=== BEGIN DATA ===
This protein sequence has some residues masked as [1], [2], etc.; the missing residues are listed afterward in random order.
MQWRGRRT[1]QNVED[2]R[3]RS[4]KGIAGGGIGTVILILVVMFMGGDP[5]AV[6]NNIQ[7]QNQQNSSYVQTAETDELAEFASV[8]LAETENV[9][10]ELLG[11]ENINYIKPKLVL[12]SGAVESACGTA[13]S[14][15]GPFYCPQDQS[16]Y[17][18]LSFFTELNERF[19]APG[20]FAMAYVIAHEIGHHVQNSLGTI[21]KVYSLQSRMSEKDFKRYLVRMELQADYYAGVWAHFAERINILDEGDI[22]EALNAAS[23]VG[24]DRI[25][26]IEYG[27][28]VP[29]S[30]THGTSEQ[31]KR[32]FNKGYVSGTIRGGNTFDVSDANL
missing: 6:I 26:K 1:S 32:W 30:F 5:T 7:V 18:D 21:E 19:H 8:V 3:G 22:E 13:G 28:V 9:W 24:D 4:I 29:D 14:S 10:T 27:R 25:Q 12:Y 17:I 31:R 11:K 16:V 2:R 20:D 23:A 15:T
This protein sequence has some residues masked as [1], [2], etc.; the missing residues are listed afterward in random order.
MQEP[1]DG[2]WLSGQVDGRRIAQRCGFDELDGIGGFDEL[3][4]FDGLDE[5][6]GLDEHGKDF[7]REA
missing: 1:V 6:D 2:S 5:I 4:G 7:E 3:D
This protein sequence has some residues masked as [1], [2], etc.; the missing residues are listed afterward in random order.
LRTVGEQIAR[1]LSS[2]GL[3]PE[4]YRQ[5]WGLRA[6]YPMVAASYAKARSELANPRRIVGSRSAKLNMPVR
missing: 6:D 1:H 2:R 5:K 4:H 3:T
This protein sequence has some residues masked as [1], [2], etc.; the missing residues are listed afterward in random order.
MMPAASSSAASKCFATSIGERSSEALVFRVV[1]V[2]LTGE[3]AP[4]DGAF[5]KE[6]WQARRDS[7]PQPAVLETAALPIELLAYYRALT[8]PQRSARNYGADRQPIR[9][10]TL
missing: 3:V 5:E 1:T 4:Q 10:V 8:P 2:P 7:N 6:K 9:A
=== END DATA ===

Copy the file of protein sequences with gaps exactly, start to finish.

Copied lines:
This protein sequence has some residues masked as [1], [2], etc.; the missing residues are listed afterward in random order.
MQWRGRRT[1]QNVED[2]R[3]RS[4]KGIAGGGIGTVILILVVMFMGGDP[5]AV[6]NNIQ[7]QNQQNSSYVQTAETDELAEFASV[8]LAETENV[9][10]ELLG[11]ENINYIKPKLVL[12]SGAVESACGTA[13]S[14][15]GPFYCPQDQS[16]Y[17][18]LSFFTELNERF[19]APG[20]FAMAYVIAHEIGHHVQNSLGTI[21]KVYSLQSRMSEKDFKRYLVRMELQADYYAGVWAHFAERINILDEGDI[22]EALNAAS[23]VG[24]DRI[25][26]IEYG[27][28]VP[29]S[30]THGTSEQ[31]KR[32]FNKGYVSGTIRGGNTFDVSDANL
missing: 6:I 26:K 1:S 32:W 30:F 5:T 7:V 18:D 21:E 19:H 8:V 3:G 22:E 13:G 28:V 9:W 24:D 4:I 29:D 14:S 10:T 27:R 25:Q 12:Y 17:I 31:R 11:K 16:V 2:R 20:D 23:A 15:T
This protein sequence has some residues masked as [1], [2], etc.; the missing residues are listed afterward in random order.
MQEP[1]DG[2]WLSGQVDGRRIAQRCGFDELDGIGGFDEL[3][4]FDGLDE[5][6]GLDEHGKDF[7]REA
missing: 1:V 6:D 2:S 5:I 4:G 7:E 3:D
This protein sequence has some residues masked as [1], [2], etc.; the missing residues are listed afterward in random order.
LRTVGEQIAR[1]LSS[2]GL[3]PE[4]YRQ[5]WGLRA[6]YPMVAASYAKARSELANPRRIVGSRSAKLNMPVR
missing: 6:D 1:H 2:R 5:K 4:H 3:T
This protein sequence has some residues masked as [1], [2], etc.; the missing residues are listed afterward in random order.
MMPAASSSAASKCFATSIGERSSEALVFRVV[1]V[2]LTGE[3]AP[4]DGAF[5]KE[6]WQARRDS[7]PQPAVLETAALPIELLAYYRALT[8]PQRSARNYGADRQPIR[9][10]TL
missing: 3:V 5:E 1:T 4:Q 10:V 8:P 2:P 7:N 6:K 9:A